6 Other New California Laws You Should Know About
But a new California law aimed at easing our housing crisis essentially ends single-family zoning. As of January 1, homeowners can build up to three additional units on their land, making it possible to turn single-family homes into up to four units.
Learn more from the New York Times.
All containers of olive oil marketed as originating from California must include on the label the percentage of the product derived from olives grown in the state. The new law aims to protect consumers from misleading advertising and support local farmers.
This new law eliminates mandatory jail and prison sentences for certain drug offenses and allows judges to order probation instead. The state had passed mandatory minimum sentences at the height of the war on drugs.
“If we are serious about ending the war on drugs, which has been a racist policy failure, we must begin by expanding alternatives to incarceration for those who commit nonviolent drug crimes,” he said. said Scott Wiener, state senator from San Francisco, who proposed the change, told the Los Angeles Times. “It’s simple: judges shouldn’t have to send someone to jail.
California public colleges must now update the diplomas and transcripts of transgender students who have changed names or genders. California is believed to be the first state to ban colleges from “naming” or using the name given to a person at birth but with which they no longer identify.
California is now the first state to require employers to pay garment factory workers by the hour, rather than by the piece of clothing. Piecework pay often meant that workers earned less than minimum wage.
In 2016, California became one of the few states to allow terminally ill patients to end their lives with a doctor’s order. The concept was controversial and many safeguards were enshrined in law.
But now, given the increased public acceptance, lawmakers are streamlining the process. Instead of requiring the patient to make two separate requests for lethal drugs 15 days apart, the new law stipulates that the wait between requests should be only two days. It also eliminates the need for a written patient statement.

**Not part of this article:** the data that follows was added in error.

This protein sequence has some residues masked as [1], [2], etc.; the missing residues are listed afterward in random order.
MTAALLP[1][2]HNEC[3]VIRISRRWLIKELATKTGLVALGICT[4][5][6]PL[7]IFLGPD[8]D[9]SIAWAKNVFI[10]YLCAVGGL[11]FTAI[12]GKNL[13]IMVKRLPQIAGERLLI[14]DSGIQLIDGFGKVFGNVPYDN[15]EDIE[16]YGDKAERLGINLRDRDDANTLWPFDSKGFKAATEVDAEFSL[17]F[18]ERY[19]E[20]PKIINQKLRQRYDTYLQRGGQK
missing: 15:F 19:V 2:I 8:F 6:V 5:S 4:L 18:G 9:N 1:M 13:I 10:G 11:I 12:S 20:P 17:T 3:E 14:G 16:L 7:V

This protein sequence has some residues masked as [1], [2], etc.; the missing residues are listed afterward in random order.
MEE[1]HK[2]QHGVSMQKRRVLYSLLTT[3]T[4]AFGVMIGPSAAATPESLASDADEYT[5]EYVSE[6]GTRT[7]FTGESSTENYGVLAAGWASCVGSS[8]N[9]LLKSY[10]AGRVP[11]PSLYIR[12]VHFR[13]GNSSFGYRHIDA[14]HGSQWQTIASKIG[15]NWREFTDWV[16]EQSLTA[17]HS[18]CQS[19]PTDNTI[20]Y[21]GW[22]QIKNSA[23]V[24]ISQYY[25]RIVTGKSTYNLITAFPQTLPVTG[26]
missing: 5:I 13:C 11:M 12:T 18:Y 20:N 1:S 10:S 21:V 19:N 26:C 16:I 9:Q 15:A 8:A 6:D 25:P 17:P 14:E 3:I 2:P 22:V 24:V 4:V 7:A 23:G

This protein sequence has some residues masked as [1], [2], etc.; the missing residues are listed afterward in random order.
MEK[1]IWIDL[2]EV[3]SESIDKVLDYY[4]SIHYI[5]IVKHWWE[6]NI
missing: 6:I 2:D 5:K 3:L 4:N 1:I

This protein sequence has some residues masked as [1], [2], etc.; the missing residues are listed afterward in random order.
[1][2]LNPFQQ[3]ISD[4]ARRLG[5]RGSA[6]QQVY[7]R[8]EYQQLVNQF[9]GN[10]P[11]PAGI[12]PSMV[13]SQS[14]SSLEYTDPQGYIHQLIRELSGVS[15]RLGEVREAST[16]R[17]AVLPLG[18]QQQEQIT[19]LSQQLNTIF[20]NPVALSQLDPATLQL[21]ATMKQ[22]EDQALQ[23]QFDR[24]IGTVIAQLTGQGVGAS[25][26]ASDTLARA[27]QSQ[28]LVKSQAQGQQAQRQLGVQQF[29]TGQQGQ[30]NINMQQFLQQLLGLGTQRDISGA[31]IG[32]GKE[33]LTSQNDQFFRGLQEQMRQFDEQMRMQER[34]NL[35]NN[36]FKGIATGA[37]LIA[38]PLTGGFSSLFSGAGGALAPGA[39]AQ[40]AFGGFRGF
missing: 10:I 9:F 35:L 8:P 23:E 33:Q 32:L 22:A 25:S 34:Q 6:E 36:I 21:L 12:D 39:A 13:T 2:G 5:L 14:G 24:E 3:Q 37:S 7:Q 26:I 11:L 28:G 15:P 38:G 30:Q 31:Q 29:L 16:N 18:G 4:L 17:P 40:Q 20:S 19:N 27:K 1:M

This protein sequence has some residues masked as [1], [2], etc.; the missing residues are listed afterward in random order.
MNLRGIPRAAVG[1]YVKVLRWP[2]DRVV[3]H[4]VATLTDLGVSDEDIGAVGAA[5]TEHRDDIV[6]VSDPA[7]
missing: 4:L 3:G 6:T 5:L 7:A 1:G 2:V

The rest of the news
Robert Durst: The estate scion, who was implicated in the unsolved disappearance of his first wife, the murder of a longtime confidant and the murder of a neighbour, died as a prisoner in Stockton.
Pilot rescued: The pilot of a plane that crashed into a Los Angeles train track was pulled from the wreckage seconds before a train crashed into it.
The police dismissed: A court ruled it was appropriate that two Los Angeles police officers were fired in 2017 for playing a video game instead of answering a call, The Associated Press reports.
Trial of Elizabeth Holmes: If you’re wondering what it’s like to serve as a juror in the Silicon Valley trial of the decade, Susanna Stefanek can tell you.
Treasure hunt: A 21-year-old student disappeared while hiding the price of a family treasure hunt, The Guardian reports.
What you get
Three $1.4 million homes in California.
where we travel
Today’s tip comes from Michael A. Bell, who recommends visiting Humboldt County:
“Most of the 4.5 hour drive from the San Francisco Bay Area is scenic. We stayed in Ferndale, a small rural town with many beautiful Victorian buildings. A short drive from Ferndale, you’ll find spectacular and accessible stands of old-growth coast redwood forests, including Humboldt Redwoods State Park with the Giants Highway – a quiet two-lane road bounded by huge redwoods and a deep, dark, humid forest – and Redwood National Park.”
Tell us about your favorite places to visit in California. Email your suggestions to [email protected] We will share more in future editions of the newsletter.
What’s the best part of winter in California? Email us at [email protected] with your traditions, recommendations and opinions.
And before leaving, some good news
As a wildfire roared toward South Lake Tahoe last summer, a man suffered his own kind of tragedy: his dog went missing.
Russ, a pit bull terrier mix, ran away from his owner’s vehicle and couldn’t be found anywhere. Russ was lost for good, his owner thought.
But on Dec. 16, a man skiing west of Tahoe spotted a dog and posted pictures of the animal online.
Leona Allen, an experienced animal tracker who volunteers with a rescue group, put on snowshoes and followed what she hoped were dog tracks, The Associated Press reports.
Eventually, she found Russ in the snow and dragged him down the mountain wrapped in a blanket on a sled. The dog was reunited with his family, who live in Riverside County.
“I keep reliving the moment he opened his eyes and lifted his head, and just the joy and elation inside of me was overwhelming,” Allen said. “It’s one more life that allows you to live happily, warmly and safely.”
Thanks for reading. I will be back tomorrow. — Soumya
PS Here today’s mini crossword, and a hint: Something a Zoom meeting, Airbnb, and “SNL” each have (4 letters).
Mariel Wamsley contributed to California Today. You can join the team at [email protected].
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